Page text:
“Hey buddy, Merry Christmas, have a heart!” said the youngster.
He ignored him. As he drove away in anger, the wheels of the Porsche pirouetted on the snow and sleet-covered road, but he swore he got a glimpse of the annoying boy. He looked back. Nothing was there but black tire marks in the snow.
When he came back that evening, the boy was waiting for him. Max had enough and could not take it anymore. It was time to get rid of the brat. He drew a few dollars from his pocket and hurled them fiercely at the boy.
“Don’t come around anymore. Take this. Go get a hotel in the Tenderloin.”
The boy took the money and walked away without saying anything.
After the big Christmas supper, Max came out of his house, expecting to meet the boy, but the driveway was deserted. His idea had worked. Better to pay the bastard to get lost than watch him beg for change outside his home and office. Either that or he would make good on his word and call the police to arrest him.
Later that Christmas night, Max was fast asleep in bed with his wife when he felt chilly little fingers on his chest.
“Hey buddy, don’t forget about people like me,” a childlike voice whispered in his ear.
Max sprang from his bed and switched on the lights, but there was no one else in the room except his wife, who soothed him, telling him he was probably dreaming. He laid back down but could not sleep the rest of the night.
Then, he sat up, remembering something … the Christmas nightmare from his past.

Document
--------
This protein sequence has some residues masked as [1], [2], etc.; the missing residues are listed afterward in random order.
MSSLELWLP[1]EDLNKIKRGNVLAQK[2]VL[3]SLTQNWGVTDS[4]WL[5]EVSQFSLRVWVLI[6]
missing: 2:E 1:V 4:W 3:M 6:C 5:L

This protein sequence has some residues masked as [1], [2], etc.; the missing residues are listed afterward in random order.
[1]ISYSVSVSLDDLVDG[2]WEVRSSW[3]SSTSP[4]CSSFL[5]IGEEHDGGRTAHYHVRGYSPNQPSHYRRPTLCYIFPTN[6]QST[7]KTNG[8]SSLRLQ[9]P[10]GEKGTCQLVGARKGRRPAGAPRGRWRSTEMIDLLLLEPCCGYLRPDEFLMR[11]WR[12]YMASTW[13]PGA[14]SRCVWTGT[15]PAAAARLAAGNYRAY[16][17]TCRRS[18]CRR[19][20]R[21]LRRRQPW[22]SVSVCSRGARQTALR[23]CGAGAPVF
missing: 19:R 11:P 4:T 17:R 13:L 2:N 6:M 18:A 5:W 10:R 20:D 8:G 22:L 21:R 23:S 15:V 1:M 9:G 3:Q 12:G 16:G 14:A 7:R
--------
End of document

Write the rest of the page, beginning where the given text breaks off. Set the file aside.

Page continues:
A long time ago, there was a terrible accident. He and his buddies were the school bullies, and all the kids hated them. Every day he harassed a particular kid. The child’s parents were poor and couldn’t buy him new clothes. Max recalled how he had beaten him up and taken his pocket change. Nine dollars was all the boy had left. They had seen him by himself alone on Christmas Eve at the store by Pier 39. But Max’s memory was blurred. He ran up into the loft and searched for his old school yearbooks. He found the image of the boy he had mercilessly beaten up as he flipped through the pages. He was trembling in fear, and his yearbook dropped from his hands. The small kid who went missing, Timmy, looked exactly like the boy haunting him outside his office and driveway. His dreadful memories started to become more lucid. He flashed back to that Christmas Eve and recalled when he and two of his friends had dragged Timmy down to the nearby river. They dumped Timmy in the freezing waters after kicking him and left him to sink or swim. After Christmas break, Timmy failed to show up for class. Max and his friends convinced themselves that he was a case of a missing child that nobody would ever care to solve. Occasionally, through the years, he would spot Timmy’s picture on the back of milk cartons and billboards, asking for information on his whereabouts.